Some gentle words of advice for the spring break revelers, blissful beachgoers and corona carousers who have poohed-poohed social distancing out of a reckless sense of both entitlement and invincibility: Grow up.
And for goodness’ sake, don’t go out to get the party started.
You can get sick from this pandemic. You can, in fact, get sick enough to have to be hospitalized … and a number of you have. About 20% of those who have required hospital stays due to COVID-19 have been people between 20 and 44 years old, according to a recent analysis by the Centers for Disease Control and Prevention. And 2% to 4% have been admitted into intensive care. Some younger people do lose their lives to the disease, at a rate of roughly one to two per 1,000 coronavirus cases.
Still, a stubborn tide of stupidity persists among some people who either think they’re going to live forever or don’t seem to care if they might die tomorrow. As one college student on the beach in Miami complained: “It’s really messing up with my spring break.”
“This virus ain’t that serious,” said another.
But reality begs to differ.
About 70 students from the University of Texas at Austin, all in their 20s, chartered a plane to Cabo San Lucas, Mexico, in late March, The Associated Press reported last week. Last Tuesday, Austin public health officials announced that 28 of them now test positive for the coronavirus. Many of the remaining students are under public health monitoring, according to officials.
This is why it was encouraging that NBA star Steph Curry did a live interview on Instagram with Dr. Anthony Fauci, director of the National Institute of Allergy and Infectious Diseases. Odds are that Curry, who has 30 milllion Instagram followers, probably represents a different demographic than the audiences for daily White House briefings.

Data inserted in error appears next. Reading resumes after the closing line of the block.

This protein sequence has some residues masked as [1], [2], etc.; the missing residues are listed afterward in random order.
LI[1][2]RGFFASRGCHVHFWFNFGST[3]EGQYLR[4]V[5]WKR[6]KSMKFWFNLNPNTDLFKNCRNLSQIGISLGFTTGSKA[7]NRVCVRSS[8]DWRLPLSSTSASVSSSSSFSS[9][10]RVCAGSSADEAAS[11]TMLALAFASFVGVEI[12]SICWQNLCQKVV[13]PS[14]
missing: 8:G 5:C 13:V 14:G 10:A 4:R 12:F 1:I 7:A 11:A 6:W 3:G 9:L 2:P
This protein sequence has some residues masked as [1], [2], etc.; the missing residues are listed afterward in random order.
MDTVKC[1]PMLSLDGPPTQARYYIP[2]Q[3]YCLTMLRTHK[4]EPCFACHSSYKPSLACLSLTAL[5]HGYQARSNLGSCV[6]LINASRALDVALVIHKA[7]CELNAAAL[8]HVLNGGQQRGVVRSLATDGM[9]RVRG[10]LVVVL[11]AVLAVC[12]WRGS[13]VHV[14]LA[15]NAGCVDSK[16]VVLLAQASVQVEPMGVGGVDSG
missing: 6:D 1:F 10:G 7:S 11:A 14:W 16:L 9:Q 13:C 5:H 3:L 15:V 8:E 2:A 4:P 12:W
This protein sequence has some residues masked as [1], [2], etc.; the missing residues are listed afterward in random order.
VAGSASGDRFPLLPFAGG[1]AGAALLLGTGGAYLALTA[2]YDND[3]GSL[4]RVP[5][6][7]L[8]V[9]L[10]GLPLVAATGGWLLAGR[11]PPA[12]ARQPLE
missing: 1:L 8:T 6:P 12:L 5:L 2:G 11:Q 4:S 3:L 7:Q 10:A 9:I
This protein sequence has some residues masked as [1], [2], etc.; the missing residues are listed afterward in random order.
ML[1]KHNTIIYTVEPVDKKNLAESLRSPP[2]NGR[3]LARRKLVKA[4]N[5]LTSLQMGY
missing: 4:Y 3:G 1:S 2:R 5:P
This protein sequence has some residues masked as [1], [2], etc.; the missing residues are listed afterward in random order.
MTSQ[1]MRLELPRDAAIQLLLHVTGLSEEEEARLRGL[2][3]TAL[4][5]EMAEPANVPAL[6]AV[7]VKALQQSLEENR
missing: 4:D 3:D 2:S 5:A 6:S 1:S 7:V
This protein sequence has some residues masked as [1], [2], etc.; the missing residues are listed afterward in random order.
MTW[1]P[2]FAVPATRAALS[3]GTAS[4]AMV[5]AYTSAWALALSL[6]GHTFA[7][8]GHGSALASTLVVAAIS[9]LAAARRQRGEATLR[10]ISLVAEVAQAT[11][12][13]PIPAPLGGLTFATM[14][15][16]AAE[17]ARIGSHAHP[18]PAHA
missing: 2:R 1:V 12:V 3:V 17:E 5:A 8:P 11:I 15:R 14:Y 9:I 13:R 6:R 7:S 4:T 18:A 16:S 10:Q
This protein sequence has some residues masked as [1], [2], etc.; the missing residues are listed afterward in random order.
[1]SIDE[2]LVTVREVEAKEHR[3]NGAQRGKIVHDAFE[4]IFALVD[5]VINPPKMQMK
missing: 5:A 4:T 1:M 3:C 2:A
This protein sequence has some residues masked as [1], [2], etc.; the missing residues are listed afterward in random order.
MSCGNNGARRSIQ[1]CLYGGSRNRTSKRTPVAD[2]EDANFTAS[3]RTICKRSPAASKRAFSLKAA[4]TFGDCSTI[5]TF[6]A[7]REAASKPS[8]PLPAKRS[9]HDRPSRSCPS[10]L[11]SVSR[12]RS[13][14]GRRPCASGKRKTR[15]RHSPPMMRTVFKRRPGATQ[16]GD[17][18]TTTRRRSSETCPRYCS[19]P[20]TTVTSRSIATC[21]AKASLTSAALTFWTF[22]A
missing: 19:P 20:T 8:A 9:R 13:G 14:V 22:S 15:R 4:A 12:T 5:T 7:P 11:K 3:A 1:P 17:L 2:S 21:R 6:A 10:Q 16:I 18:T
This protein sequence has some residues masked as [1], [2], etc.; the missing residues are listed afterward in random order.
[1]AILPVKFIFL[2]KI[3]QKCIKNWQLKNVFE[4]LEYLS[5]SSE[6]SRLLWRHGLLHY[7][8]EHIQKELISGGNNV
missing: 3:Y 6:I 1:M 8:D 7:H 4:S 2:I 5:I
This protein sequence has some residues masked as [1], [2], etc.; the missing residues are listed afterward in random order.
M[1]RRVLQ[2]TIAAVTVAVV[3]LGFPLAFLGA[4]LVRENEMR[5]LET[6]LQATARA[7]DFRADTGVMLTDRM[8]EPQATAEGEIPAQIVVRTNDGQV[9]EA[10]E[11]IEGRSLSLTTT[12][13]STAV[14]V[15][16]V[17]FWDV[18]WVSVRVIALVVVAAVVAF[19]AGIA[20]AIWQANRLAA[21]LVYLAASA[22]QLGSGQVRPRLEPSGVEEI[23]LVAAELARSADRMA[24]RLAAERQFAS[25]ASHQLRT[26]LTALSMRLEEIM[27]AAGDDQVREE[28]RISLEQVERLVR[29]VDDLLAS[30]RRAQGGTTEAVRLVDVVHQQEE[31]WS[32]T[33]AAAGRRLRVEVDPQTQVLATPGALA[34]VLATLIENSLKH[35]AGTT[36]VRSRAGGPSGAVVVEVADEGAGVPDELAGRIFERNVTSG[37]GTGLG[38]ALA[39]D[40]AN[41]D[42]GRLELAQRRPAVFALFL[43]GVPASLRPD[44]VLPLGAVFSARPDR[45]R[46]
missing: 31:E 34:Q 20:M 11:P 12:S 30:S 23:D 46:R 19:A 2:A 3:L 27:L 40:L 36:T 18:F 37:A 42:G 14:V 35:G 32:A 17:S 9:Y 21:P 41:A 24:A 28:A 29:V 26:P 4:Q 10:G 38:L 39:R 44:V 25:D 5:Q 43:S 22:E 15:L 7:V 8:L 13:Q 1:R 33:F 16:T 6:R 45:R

So, when Fauci repeated what he has said before about the threat COVID-19 poses to young people, it may have reached some pairs of ears for the first time. Although the virus has had its most severe effect on older people, “young people like yourself,” Fauci told the 32-year-old Curry, are not “exempt from risk.”
“This is serious business,” Fauci told Curry. “We are not overreacting.”
The fact is, people of all ages who have preexisting health problems are more susceptible to the virus. That includes young adults. Millennials as a group are now experiencing rising levels of high blood pressure, Type 2 diabetes and obesity. They also smoke cigarettes in disconcerting numbers (17% of men and 12% of women ages 18-44), which makes them more susceptible to respiratory illnesses like COVID-19.
Then there’s the collateral damage. Younger people who may not get seriously sick still could pass the disease to someone who is much more vulnerable: a parent or other older relative. And every person who is hospitalized adds to the burden of already-stressed health care system.
You may have seen the video of the spring break party dude who told an interviewer that he was going for the gusto. “If I get corona, I get corona,” Brady Sluder said. “I’m not gonna let that stop me from partying.”
Sluder has since thought better of his words and said he was sorry.
Our best advice to everyone out there: Better to be safe than sorry.